- JAMA op-ed authors discuss the early limited evidence of postinfection immunity after COVID-19 recovery and highlight current knowledge gaps.
Why this matters
- If COVID-19 recovery affects immunity to or severity of reinfection, those factors could play into public health decisions about social distancing.
- Someone with immunity also might be able to donate convalescent plasma.
- What is known:
- After infection with SARS-CoV-2, IgM and IgG antibodies are detectable within days to weeks of symptom onset in most individuals.
- With most other coronaviruses, concentrations of IgG remain high for about 4-5 months and then decline gradually over the next 2-3 years.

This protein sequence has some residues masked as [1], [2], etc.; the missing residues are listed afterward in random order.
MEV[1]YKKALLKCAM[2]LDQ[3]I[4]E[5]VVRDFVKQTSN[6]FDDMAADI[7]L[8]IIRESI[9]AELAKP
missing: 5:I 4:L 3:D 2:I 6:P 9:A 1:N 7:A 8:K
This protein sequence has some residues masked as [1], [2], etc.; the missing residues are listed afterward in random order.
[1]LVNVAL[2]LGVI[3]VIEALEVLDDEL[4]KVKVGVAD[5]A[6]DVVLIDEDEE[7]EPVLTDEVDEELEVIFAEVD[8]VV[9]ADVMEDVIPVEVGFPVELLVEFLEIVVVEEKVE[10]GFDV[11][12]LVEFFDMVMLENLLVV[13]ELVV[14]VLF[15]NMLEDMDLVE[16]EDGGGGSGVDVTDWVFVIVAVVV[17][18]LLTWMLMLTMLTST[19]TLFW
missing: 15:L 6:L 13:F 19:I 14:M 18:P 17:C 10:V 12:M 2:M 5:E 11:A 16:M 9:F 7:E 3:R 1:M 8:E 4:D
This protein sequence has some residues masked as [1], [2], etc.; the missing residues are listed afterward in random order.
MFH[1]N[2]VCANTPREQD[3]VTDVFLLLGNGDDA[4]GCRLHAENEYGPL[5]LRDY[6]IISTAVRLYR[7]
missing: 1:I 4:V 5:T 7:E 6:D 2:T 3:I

- A study of 9 patients with COVID-19 found higher antibody titers with greater clinical severity.
- A study of 4 rhesus macaques deliberately infected with SARS-CoV-2 found that the animals did not become reinfected 28 days later when they were rechallenged with the virus.
- Gaps in knowledge:
- The durability and duration of neutralizing antibodies against SARS-CoV-2 is unknown.
- The relationship between antibody response and clinical improvement is unclear.
- Whether higher antibody titers correlate with clinical improvement is unknown.
- How long virus shedding persists is not known.